Truthfully I felt like we had already won when Tulley ravenously ate so much of Sherry’s stew. As we were packing and getting ready to go, we went to say goodbye to everyone and thank Sherry and Dave for their hospitality. Sherry handed me a large container full of the stew for Tulley.  Her kind gesture meant so much more than she could ever imagine, I couldn’t thank her enough. We headed back to our hotel to get some rest; we’d be heading home in the morning.

Tulley3

I take Tulley to work with me as often as I can; he loves riding in the truck. There are always plenty of people wanting to feed him. Barb always makes sure she has lots of beef treats for him every time she walks into my office. On occasion Dr. Lagana will return from her lunch with a yummy cheeseburger and the bank drive-thru always keeps an adequate supply of biscuits on hand. He really enjoys being outside, getting some fresh air and playing a game of fetch. There are never a shortage of other dogs to play with and a fenced yard at the hospital so we go out as often as my time permits.  The hospital cats are also a form of amusement to Tulley; he’ll chase them whenever the opportunity presents itself. Of course I make every effort to deter that behavior.EchoTulley

Recently a package arrived in the mail for Tulley and he was thrilled—it was like Christmas morning! As I put the box on the floor Tulley hovered over it with anticipation. As I tore back the packaging tape and opened the top he promptly stuck his head into the box and promptly rooted through each item removing the contents one by one.  In the midst of his rummaging he found an awesome squeaky sock monkey, pulled it out of the box and promptly took off running into the living room, squeaking it all the while. We can’t thank Karen, Jim, Morgan and Wyatt enough for making Tulley’s day and ours as well. We cherish every moment.

Tulley2

Tulley4

The weather this fall has been beautiful. Tulley enjoys spending the nice days outside with Ed while he clears the leaves, stacks wood, and prepares for winter. We delight in watching Tulley so carefree, jumping in a pile of leaves and bouncing around like a rabbit. He’s also always on guard making sure that the local herd deer stay off of his yard. Echo’s always nearby as well; she and Tulley are nearly inseparable. They truly are the, “cutest couple,”Tulley5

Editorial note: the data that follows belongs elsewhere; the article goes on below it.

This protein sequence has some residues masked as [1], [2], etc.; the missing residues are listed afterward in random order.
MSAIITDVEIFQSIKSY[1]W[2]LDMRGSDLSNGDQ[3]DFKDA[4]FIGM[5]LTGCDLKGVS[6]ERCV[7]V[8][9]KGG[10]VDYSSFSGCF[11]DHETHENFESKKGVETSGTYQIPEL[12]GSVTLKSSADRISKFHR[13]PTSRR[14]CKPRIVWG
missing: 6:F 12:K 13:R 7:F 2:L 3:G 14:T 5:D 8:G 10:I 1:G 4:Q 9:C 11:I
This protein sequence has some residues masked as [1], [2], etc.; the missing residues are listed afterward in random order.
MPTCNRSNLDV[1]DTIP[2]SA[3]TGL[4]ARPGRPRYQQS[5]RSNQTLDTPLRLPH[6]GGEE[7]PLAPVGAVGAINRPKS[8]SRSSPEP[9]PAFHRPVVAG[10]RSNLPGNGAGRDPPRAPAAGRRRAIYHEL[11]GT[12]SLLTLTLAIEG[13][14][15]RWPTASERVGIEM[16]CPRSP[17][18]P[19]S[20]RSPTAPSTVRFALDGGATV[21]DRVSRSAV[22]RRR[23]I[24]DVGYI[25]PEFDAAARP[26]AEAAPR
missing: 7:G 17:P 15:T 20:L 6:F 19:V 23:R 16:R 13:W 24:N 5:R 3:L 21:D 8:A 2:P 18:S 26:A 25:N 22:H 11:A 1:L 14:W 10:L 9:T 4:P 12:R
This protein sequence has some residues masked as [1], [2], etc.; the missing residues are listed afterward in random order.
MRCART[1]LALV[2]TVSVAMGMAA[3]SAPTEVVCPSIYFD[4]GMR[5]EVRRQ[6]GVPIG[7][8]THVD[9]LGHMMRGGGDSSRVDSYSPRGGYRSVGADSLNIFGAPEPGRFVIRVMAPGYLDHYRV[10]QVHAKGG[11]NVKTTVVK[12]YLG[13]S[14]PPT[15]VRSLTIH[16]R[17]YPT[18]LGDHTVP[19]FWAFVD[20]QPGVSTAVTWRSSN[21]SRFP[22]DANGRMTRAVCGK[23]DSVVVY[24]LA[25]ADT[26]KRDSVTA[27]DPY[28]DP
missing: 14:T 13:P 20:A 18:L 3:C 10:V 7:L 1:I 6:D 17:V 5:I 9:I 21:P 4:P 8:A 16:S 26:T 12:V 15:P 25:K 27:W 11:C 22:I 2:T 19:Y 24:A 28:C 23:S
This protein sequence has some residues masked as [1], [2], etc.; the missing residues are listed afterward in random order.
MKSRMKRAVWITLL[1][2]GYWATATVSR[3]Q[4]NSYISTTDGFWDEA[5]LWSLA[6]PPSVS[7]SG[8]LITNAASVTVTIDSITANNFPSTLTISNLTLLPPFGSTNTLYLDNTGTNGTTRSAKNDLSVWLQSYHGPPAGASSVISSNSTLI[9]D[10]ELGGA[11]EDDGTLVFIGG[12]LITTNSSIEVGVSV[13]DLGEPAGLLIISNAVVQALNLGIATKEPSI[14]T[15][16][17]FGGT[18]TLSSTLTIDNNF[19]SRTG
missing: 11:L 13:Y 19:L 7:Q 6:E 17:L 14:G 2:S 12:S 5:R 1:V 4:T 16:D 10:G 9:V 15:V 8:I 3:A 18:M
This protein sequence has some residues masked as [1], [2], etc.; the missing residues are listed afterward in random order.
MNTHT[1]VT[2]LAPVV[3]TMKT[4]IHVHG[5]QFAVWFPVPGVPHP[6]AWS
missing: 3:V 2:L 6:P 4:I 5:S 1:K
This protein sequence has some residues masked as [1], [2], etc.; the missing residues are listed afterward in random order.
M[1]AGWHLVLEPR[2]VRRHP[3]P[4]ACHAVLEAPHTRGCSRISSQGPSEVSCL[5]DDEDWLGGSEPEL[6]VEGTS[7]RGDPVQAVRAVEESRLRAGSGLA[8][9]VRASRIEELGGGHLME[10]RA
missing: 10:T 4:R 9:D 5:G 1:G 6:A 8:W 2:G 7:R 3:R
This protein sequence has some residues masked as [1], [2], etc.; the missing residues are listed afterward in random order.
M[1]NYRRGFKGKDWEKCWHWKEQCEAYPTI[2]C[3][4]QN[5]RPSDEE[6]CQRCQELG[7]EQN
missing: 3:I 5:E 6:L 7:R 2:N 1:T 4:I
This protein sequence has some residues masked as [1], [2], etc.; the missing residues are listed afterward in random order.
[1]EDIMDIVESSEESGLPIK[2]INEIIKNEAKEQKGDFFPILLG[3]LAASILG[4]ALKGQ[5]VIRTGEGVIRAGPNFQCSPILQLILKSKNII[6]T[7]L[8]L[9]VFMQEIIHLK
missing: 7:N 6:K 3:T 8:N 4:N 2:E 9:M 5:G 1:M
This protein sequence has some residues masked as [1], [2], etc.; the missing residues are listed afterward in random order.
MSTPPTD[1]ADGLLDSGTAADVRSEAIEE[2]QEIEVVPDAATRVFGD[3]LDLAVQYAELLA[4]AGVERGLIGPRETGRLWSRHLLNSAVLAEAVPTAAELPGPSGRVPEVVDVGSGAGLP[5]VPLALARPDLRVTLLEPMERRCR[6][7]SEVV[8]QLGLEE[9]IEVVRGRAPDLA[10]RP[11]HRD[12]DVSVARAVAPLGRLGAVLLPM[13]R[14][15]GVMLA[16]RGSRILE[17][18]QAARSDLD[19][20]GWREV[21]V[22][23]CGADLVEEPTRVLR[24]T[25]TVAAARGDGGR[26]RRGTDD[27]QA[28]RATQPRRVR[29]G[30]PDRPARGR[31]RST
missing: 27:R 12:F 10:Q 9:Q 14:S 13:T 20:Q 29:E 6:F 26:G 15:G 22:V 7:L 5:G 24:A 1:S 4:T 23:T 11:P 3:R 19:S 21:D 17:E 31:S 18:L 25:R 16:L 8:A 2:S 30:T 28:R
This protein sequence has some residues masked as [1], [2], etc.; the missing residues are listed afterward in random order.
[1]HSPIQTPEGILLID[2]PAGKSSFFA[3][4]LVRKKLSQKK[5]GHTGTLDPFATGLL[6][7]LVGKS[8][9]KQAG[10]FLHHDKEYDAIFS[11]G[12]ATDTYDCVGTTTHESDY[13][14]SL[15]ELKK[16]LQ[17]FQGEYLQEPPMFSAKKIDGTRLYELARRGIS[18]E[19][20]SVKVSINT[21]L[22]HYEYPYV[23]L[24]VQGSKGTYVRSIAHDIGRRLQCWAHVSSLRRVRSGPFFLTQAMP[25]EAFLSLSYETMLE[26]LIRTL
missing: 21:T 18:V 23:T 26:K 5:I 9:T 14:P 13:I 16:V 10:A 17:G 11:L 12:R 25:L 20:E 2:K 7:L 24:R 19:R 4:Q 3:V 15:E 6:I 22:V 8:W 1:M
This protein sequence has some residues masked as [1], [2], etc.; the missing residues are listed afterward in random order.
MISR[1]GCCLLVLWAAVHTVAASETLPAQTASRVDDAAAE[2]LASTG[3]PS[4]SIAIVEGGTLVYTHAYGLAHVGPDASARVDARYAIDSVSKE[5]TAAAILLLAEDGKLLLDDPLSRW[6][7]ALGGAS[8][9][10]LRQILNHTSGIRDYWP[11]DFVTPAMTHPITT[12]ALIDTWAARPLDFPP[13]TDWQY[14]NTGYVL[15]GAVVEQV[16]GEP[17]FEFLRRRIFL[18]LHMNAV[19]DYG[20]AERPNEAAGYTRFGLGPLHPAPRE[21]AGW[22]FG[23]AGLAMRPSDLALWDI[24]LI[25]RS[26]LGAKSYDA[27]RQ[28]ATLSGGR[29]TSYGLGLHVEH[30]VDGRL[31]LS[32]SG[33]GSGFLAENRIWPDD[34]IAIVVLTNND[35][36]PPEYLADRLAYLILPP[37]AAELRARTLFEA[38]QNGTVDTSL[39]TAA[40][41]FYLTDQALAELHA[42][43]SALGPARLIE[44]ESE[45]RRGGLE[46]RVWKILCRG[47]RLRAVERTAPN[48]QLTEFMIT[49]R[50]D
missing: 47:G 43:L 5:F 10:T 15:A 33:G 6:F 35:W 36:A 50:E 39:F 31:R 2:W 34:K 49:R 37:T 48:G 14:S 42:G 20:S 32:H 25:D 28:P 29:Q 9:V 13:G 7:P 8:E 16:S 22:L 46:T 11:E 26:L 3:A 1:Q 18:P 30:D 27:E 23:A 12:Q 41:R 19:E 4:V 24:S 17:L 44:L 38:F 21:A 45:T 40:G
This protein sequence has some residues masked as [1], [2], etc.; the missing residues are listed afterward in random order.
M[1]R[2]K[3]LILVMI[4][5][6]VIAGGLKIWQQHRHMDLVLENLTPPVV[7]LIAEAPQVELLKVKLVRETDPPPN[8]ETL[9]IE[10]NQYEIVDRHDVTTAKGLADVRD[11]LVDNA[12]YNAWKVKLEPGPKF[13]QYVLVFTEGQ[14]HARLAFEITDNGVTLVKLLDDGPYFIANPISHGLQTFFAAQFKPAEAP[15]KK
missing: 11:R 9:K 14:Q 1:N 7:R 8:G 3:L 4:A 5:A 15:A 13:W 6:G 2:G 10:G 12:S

So for now we’ll continue to take it day by day and make sure that Tulley is enjoying each and every moment.

The Truth About Pip: Dogs, Divorce, and Memoir

Casey loved any kind of play

Casey loved any kind of play

Some readers of my memoir, For the Love of a Dog, say the end dissatisfies them. If I loved my dogs the way I did, how could I have just given Pip away to a stranger?

They’re right. There’s something wrong with the narrative–I didn’t tell the whole truth. Continue reading

Image

This is the last time we’re asking nicely.

throw the ball

Zain and Envy. Photo by Kelly Muller

Image

Sweet Dreams, Sweet Ginger Snap, Part 1

 Over My Husband’s “Dead Body”!  

By Katherine Dattoma

It was time. That little itch had grown into something bigger and more persistent. The guilty pleasure I had secretly been indulging in, of sneaking peeks at internet photos of beautiful Border Collies in need of homes, was morphing into a serious search. It was time to add another dog to our household, albeit once again over my husband’s “dead body”!

Puppy GingerOreo, my first rescued Border Collie was enjoying a full agility competition schedule, but I began to discern subtle signs of trouble before he had even reached the age of six. My eye, uneducated in correct canine conformation, but knowledgeable in evaluating the equine, could see that Oreo’s hind end structure was somewhat, well, odd. All the other wonderful Border Collie quirks and attributes possessed in abundance by Oreo had compensated up to this point, and enabled us to enjoy some small successes undreamed of since my first bumbling attempts at agility. However, I knew my dog’s normal, if somewhat funny way of traveling, and something was off. At that time, the cause of his intermittent, subtle hitch in stride remained undiagnosed, though many opinions and treatments were offered. Sadly, I had to admit that Oreo’s agility career would most likely be cut short.